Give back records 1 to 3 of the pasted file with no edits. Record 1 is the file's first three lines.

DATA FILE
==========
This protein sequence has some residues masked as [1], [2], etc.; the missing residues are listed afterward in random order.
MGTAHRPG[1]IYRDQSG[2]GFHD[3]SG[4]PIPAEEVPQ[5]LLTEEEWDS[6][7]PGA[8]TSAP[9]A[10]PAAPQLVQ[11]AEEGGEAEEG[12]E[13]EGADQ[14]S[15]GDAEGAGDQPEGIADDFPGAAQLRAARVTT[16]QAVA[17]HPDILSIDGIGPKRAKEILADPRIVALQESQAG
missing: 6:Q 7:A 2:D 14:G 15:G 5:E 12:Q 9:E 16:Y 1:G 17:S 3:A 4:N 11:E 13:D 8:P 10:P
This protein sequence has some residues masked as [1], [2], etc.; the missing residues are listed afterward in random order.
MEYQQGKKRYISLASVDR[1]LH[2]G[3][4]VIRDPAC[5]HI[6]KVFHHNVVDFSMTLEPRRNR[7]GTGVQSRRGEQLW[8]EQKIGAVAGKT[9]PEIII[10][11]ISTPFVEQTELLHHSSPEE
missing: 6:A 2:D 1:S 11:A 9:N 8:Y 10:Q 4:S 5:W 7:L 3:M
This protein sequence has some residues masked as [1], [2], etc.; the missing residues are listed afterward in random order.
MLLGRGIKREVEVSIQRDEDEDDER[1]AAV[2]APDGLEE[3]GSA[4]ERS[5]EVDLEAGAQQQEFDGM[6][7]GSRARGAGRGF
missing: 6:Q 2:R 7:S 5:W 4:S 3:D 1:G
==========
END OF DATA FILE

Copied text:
This protein sequence has some residues masked as [1], [2], etc.; the missing residues are listed afterward in random order.
MGTAHRPG[1]IYRDQSG[2]GFHD[3]SG[4]PIPAEEVPQ[5]LLTEEEWDS[6][7]PGA[8]TSAP[9]A[10]PAAPQLVQ[11]AEEGGEAEEG[12]E[13]EGADQ[14]S[15]GDAEGAGDQPEGIADDFPGAAQLRAARVTT[16]QAVA[17]HPDILSIDGIGPKRAKEILADPRIVALQESQAG
missing: 6:Q 7:A 2:D 14:G 15:G 5:E 12:Q 9:E 16:Y 1:G 17:S 3:A 4:N 11:E 13:D 8:P 10:P
This protein sequence has some residues masked as [1], [2], etc.; the missing residues are listed afterward in random order.
MEYQQGKKRYISLASVDR[1]LH[2]G[3][4]VIRDPAC[5]HI[6]KVFHHNVVDFSMTLEPRRNR[7]GTGVQSRRGEQLW[8]EQKIGAVAGKT[9]PEIII[10][11]ISTPFVEQTELLHHSSPEE
missing: 6:A 2:D 1:S 11:A 9:N 8:Y 10:Q 4:S 5:W 7:L 3:M
This protein sequence has some residues masked as [1], [2], etc.; the missing residues are listed afterward in random order.
MLLGRGIKREVEVSIQRDEDEDDER[1]AAV[2]APDGLEE[3]GSA[4]ERS[5]EVDLEAGAQQQEFDGM[6][7]GSRARGAGRGF
missing: 6:Q 2:R 7:S 5:W 4:S 3:D 1:G